This Thursday, Americans will be celebrating Thanksgiving and all of the wondrousness that goes along with it: feasting, family, and football. It’s the kind of thing that we look forward to all year, because who can go wrong with tryptophan-induced food comas and quality time with the people we love?
The day that follows stands in marked contrast to Thanksgiving’s laid-back relaxation. While Thanksgiving has been seen as the beginning of the holiday shopping season since the 19th century, according to this article from Time Magazine, the term “Black Friday” was coined by Philadelphia newspapers in the 1960s “to describe the rush of crowds at stores.”
These days, Black Friday’s appeal is intimately tied with Americans’ love of bargain shopping and discounts. Advertising plays on this fantasy of consumption, as George Takei’s recent commercial for Old Navy so aptly demonstrates:
Shopping is fun! And delightful! And even better when we can start a midnight to get a head-start, right??? No one wants to miss a deal!
The past few years have revealed that there’s a darker side to our mad quest for ever-cheaper deals and, simply put, stuff. Advertisements for Black Friday present it as yet another shiny delight for shoppers to enjoy, but a closer look reveals the ways in which this invented holiday has come to typify the nasty underbelly of American consumption, one that showcases greed in all its forms.
There are the crazed shoppers, ready to injure, maim, and even kill-by-trampling in order to snag discounted televisions or the latest “it” toy of the holiday season (this list of the most brutal Black Friday injuries and deaths sums up the horrors in all its lurid detail).
And then there’s corporate greed itself. Over the years, big box stores have been opening their doors earlier and earlier. 6 am became 4 am. 4 am became midnight. This year, however, Target, Walmart, Toys R Us and other stores will be opening as early as 9 pm on Thanksgiving night.
“Black Friday creep,” as the media has dubbed it, more or less shatters the Thanksgiving holiday for countless retail employees around the country. As the CNN article linked above discusses, employees have been fighting back with online petitions and, in the case of Walmart workers across the country, coordinated walkouts. According to labor professor John Logan, the Walmart walkout is part of a larger string of protests that began in October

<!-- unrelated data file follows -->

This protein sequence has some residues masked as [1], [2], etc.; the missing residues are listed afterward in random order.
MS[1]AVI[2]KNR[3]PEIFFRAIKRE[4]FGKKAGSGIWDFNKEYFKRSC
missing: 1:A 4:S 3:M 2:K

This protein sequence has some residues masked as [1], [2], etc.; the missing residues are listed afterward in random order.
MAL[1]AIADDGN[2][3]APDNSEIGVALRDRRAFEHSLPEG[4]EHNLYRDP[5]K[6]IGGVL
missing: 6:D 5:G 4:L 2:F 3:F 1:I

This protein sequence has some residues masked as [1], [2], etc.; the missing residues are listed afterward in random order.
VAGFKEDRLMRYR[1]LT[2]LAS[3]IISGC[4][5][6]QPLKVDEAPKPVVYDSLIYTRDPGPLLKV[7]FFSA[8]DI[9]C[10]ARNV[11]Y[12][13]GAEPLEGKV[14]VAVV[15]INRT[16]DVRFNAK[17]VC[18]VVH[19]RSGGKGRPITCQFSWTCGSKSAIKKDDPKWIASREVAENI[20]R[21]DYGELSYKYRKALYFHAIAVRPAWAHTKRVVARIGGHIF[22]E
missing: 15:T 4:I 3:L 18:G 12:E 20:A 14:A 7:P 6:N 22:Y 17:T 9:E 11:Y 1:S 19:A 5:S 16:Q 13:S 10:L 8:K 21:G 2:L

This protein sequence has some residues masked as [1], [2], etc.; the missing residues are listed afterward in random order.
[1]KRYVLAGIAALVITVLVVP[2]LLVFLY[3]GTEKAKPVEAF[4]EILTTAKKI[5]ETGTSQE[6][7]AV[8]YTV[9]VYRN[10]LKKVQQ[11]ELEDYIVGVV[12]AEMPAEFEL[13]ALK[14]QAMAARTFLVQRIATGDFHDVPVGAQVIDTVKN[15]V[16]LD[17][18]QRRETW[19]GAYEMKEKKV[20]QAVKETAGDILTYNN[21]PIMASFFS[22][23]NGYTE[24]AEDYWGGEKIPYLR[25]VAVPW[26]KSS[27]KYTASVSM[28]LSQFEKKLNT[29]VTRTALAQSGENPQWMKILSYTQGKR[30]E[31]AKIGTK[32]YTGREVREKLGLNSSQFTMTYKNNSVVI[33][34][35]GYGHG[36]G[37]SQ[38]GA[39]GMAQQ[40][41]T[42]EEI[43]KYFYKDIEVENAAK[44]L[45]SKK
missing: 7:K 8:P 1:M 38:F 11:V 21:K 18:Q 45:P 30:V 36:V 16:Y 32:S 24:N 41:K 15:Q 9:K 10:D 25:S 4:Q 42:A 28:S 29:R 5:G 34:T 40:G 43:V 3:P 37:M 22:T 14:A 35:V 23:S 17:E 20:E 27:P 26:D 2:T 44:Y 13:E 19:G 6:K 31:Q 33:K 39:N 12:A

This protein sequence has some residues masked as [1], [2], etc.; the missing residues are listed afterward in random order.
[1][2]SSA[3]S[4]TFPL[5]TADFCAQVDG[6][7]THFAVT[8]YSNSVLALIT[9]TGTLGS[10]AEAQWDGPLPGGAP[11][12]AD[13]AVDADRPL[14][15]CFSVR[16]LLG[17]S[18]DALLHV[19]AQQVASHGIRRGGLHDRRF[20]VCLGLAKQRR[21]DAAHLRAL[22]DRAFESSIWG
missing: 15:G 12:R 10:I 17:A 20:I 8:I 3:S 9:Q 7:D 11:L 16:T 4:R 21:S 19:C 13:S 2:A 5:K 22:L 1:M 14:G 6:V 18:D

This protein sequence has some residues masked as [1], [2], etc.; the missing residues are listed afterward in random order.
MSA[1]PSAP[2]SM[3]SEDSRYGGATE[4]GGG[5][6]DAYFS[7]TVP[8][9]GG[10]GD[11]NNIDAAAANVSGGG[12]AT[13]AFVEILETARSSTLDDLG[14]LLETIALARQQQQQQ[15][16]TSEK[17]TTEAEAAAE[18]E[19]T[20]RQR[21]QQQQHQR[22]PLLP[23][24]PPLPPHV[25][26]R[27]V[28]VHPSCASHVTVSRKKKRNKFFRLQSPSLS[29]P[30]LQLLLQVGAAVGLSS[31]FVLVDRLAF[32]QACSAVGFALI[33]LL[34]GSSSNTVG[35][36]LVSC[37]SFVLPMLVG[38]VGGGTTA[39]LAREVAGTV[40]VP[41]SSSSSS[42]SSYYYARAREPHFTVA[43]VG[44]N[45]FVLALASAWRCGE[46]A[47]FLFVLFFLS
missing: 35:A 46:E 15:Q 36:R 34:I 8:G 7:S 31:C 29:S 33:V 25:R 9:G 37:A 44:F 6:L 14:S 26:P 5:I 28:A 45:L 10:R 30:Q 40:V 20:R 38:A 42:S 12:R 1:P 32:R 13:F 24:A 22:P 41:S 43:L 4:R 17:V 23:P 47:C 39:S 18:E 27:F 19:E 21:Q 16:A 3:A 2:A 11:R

to protest inadequate wages and benefits and the company’s pattern of illegal retaliation for union activity – or, in the words of one WalMart worker, for ‘consistent hours, better pay, and simple respect’ at the workplace.
Black Friday, in other words, has become a veritable sh*tshow, one that not only infringes upon the labor rights that Americans have fought for over the generations, but contradicts the very foundation of the Thanksgiving holiday itself. Not cool, folks.
So what can we do to avoid the Black Friday madness? Here are three alternatives to consider:
Buy Nothing: In the words of Susie Lindau, “boycott the madness!” Stay inside, stash your wallet, eat leftovers, and watch football. Or, if the mood should strike you, spend a few hours volunteering at a local charity, homeless shelter, soup kitchen, or other community organization. Thanksgiving and the holiday season are about gratitude and giving, after all.
Buy Handmade: Online retailers like Etsy feature countless products that are either handmade, vintage, or “upcycled”: repurposed vintage items. The plus? Not only are you supporting individual artisans and small businesses, practically everything you’ll find on Etsy is unique and one-of-a-kind.
Buy Local: One of the best things about shopping local? Knowing that your money is directly supporting small business owners and the community, as this video demonstrates perfectly.
The “buy local” trend has steadily been gaining traction, and this year, countless cities across the country will be promoting alternatives to Black Friday. Examples include “Little Boxes” in Portland, OR, “Small Business Saturday” in Phoenix, AZ, “Shopapalooza” in Tampa, FL, or “Plaid Friday,” which originated in Oakland, CA and has spread to cities across the country.
Is “Black Friday creep” going to affect you or your family? How will you choose to spend the holiday weekend?